Hit a weight-loss plateau? 5 Ways to hit back
If you have hit a weight-loss plateau, here are five tips to help you hit back and achieve your weight-loss goal…
By Susan Bowerman
One of the more frustrating parts of losing weight is reaching the inevitable weight-loss plateau.
Everything seems to be going along fine, and then all of a sudden – no matter what you do – you find that the scale just doesn’t budge. When you find that your weekly weight loss has stalled, you’ve hit a ‘weight-loss plateau,’ and many dieters find the sudden lack of progress deeply frustrating.
What causes a weight-loss plateau?
When you cut back on your kilojoules, your body reacts as if there’s no more food coming its way. So, it does what it’s programmed to do: it hangs onto stored up kilojoules by slowing down the rate at which you burn them.
Your resting metabolic rate – the kilojoules you burn every day just to keep your body functioning – goes down a little bit. The drop isn’t huge (10% at most), but it’s often enough to put your weight loss on hold. And suddenly you’re feeling stranded on the dreaded weight-loss plateau.
Resting metabolic rate is determined by your body size and accounts for most of the kilojoules you burn each day. So, it makes sense that as your weight drops your metabolic rate goes down, too.
How to beat a weight-loss plateau?
In order to keep losing weight at the same rate, you need to either cut your kilojoule intake further, or exercise more. Alternatively, you could accept that your rate of weight loss will be slower as you approach your goal.
Here are more tips to help you get over that plateau:
1. Use a food diary to keep track of your kilojoule intake
You may have been more careful when you started your diet, by weighing and measuring everything that passed your lips, but you might not be as accurate as you once were. Being more consistent with your journal can help get you off the weight-loss plateau and back on track.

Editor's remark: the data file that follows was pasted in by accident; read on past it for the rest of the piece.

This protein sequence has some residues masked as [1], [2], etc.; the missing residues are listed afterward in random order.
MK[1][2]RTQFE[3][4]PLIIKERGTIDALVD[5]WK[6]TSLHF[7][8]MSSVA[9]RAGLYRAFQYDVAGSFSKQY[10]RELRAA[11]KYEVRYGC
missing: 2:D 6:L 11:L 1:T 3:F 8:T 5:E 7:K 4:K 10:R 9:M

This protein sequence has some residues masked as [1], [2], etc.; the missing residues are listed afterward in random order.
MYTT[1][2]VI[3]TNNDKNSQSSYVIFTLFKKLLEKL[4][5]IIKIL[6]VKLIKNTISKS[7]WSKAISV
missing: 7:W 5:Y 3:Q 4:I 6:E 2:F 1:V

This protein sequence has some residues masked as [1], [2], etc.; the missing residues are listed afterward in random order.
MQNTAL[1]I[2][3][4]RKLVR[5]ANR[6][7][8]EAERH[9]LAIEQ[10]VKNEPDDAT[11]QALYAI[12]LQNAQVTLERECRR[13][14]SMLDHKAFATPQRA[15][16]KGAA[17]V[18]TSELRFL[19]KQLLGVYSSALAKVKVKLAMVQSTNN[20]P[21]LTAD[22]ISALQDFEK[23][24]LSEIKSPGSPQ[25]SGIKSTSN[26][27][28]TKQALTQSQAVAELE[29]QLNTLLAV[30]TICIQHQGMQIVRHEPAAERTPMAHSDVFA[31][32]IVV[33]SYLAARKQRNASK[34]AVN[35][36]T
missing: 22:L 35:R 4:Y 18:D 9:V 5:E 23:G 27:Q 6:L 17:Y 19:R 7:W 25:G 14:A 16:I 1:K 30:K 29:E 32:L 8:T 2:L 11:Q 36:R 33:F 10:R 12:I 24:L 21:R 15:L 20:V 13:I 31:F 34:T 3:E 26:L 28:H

2. Drink a protein shake
Replace two meals a day with a protein shake to help you stay within your kilojoule limit. When you make your shake, you know exactly what goes into it and how many kilojoules are in the protein powder, the milk and the fruit. That takes the guesswork out of kilojoule counting. Use the shake for two meals a day, have a healthy third meal, and fill in with snacks of low-fat protein foods, veggies and fruits.
3. Eat out less often
This one may be hard to do, but it can make a big difference.
No matter how careful you think you are when you go to a restaurant, it’s usually difficult to accurately estimate how many kilojoules you’re eating. It’s often hard to tell exactly how foods are prepared – extra fats and kilojoules are often lurking.
If you’ve been eating out more often than usual, cut back for a couple weeks to see if it helps get your weight moving again.
4. Increase your cardio and strength training
As you build muscle, your resting metabolic rate goes up.
If you’ve been working out for a while, you might also be in better shape. And that means that if you haven’t increased the intensity of your activity, you might not be burning as many kilojoules as you used to.
Add some new moves to your exercise routine, increase the intensity and pump some iron.
5. Get your body composition checked
Consider that you might actually have reached an appropriate weight.
If you can, get your body composition checked. Muscle is denser and takes up less space than body fat. So, if you’re carrying more muscle than the average person, your body fat percentage might be well within the normal range, even though you might weigh more than you think you should. If that’s the case, then you may not have much, if any, additional weight to lose.
About the author: Susan Bowerman is a registered dietician, board-certified specialist in sports dietetics and director of nutrition training at Herbalife.